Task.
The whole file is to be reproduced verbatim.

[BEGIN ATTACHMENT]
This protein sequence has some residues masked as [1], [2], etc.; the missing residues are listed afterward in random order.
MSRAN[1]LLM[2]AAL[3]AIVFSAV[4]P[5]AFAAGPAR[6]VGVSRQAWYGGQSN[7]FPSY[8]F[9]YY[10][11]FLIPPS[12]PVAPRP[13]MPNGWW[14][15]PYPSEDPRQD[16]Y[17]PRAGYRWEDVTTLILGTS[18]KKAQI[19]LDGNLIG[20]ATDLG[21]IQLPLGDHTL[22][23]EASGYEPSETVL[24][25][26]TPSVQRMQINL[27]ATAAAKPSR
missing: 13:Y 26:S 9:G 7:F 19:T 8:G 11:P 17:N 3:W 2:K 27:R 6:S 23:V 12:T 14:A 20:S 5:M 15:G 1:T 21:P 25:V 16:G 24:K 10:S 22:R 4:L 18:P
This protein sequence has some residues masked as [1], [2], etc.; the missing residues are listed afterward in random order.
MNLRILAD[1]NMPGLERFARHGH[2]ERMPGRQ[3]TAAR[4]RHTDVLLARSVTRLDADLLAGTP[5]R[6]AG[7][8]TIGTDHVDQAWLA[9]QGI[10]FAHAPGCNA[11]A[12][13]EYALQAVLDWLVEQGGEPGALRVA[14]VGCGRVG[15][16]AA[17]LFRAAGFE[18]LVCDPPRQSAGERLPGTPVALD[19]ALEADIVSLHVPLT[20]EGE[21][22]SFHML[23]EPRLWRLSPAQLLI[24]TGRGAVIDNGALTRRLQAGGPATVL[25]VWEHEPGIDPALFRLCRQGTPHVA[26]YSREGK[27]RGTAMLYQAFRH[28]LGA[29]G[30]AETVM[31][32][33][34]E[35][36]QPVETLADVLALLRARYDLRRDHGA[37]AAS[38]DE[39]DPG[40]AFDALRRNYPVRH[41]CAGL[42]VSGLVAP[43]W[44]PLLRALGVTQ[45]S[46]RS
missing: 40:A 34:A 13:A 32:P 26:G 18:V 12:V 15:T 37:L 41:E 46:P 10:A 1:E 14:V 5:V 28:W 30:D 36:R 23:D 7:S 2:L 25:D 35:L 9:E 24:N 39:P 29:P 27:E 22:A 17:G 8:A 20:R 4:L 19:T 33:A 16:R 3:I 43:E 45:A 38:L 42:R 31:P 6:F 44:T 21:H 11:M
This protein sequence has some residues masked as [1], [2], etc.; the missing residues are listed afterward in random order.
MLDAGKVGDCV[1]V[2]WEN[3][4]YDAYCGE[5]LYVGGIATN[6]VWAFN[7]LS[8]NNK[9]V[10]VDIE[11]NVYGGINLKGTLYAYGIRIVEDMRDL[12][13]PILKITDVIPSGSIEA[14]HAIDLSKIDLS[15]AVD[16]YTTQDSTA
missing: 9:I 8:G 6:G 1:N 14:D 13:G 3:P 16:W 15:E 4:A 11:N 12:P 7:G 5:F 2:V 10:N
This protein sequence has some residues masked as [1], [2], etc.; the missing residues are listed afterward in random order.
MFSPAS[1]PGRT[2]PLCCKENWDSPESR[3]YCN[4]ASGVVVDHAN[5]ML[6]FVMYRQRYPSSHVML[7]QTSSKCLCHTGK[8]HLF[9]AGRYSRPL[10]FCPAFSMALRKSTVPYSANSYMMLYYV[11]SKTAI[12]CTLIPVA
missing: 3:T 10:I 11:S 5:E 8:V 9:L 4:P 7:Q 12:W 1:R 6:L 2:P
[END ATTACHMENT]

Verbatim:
This protein sequence has some residues masked as [1], [2], etc.; the missing residues are listed afterward in random order.
MSRAN[1]LLM[2]AAL[3]AIVFSAV[4]P[5]AFAAGPAR[6]VGVSRQAWYGGQSN[7]FPSY[8]F[9]YY[10][11]FLIPPS[12]PVAPRP[13]MPNGWW[14][15]PYPSEDPRQD[16]Y[17]PRAGYRWEDVTTLILGTS[18]KKAQI[19]LDGNLIG[20]ATDLG[21]IQLPLGDHTL[22][23]EASGYEPSETVL[24][25][26]TPSVQRMQINL[27]ATAAAKPSR
missing: 13:Y 26:S 9:G 7:F 19:T 8:G 11:P 17:N 3:W 2:K 27:R 6:S 23:V 12:T 14:A 20:S 5:M 15:G 1:T 21:P 25:V 16:G 24:K 10:S 22:R 4:L 18:P
This protein sequence has some residues masked as [1], [2], etc.; the missing residues are listed afterward in random order.
MNLRILAD[1]NMPGLERFARHGH[2]ERMPGRQ[3]TAAR[4]RHTDVLLARSVTRLDADLLAGTP[5]R[6]AG[7][8]TIGTDHVDQAWLA[9]QGI[10]FAHAPGCNA[11]A[12][13]EYALQAVLDWLVEQGGEPGALRVA[14]VGCGRVG[15][16]AA[17]LFRAAGFE[18]LVCDPPRQSAGERLPGTPVALD[19]ALEADIVSLHVPLT[20]EGE[21][22]SFHML[23]EPRLWRLSPAQLLI[24]TGRGAVIDNGALTRRLQAGGPATVL[25]VWEHEPGIDPALFRLCRQGTPHVA[26]YSREGK[27]RGTAMLYQAFRH[28]LGA[29]G[30]AETVM[31][32][33][34]E[35][36]QPVETLADVLALLRARYDLRRDHGA[37]AAS[38]DE[39]DPG[40]AFDALRRNYPVRH[41]CAGL[42]VSGLVAP[43]W[44]PLLRALGVTQ[45]S[46]RS
missing: 40:A 34:A 13:A 32:P 26:G 18:V 12:V 15:T 37:L 41:E 46:P 10:A 1:E 14:V 5:V 28:W 30:D 36:R 23:D 7:S 2:L 25:D 35:L 9:E 24:N 39:P 29:P 27:E 22:A 17:G 8:A 20:R 4:L 19:T 33:A 16:R 3:I 43:E 45:A 38:L 42:R 31:P 6:F 44:T 21:H 11:M
This protein sequence has some residues masked as [1], [2], etc.; the missing residues are listed afterward in random order.
MLDAGKVGDCV[1]V[2]WEN[3][4]YDAYCGE[5]LYVGGIATN[6]VWAFN[7]LS[8]NNK[9]V[10]VDIE[11]NVYGGINLKGTLYAYGIRIVEDMRDL[12][13]PILKITDVIPSGSIEA[14]HAIDLSKIDLS[15]AVD[16]YTTQDSTA
missing: 9:I 8:G 6:G 1:N 14:D 13:G 3:P 16:W 15:E 4:A 11:N 12:P 7:G 5:F 2:V 10:N
This protein sequence has some residues masked as [1], [2], etc.; the missing residues are listed afterward in random order.
MFSPAS[1]PGRT[2]PLCCKENWDSPESR[3]YCN[4]ASGVVVDHAN[5]ML[6]FVMYRQRYPSSHVML[7]QTSSKCLCHTGK[8]HLF[9]AGRYSRPL[10]FCPAFSMALRKSTVPYSANSYMMLYYV[11]SKTAI[12]CTLIPVA
missing: 3:T 10:I 11:S 5:E 8:V 9:L 4:P 7:Q 12:W 1:R 6:L 2:P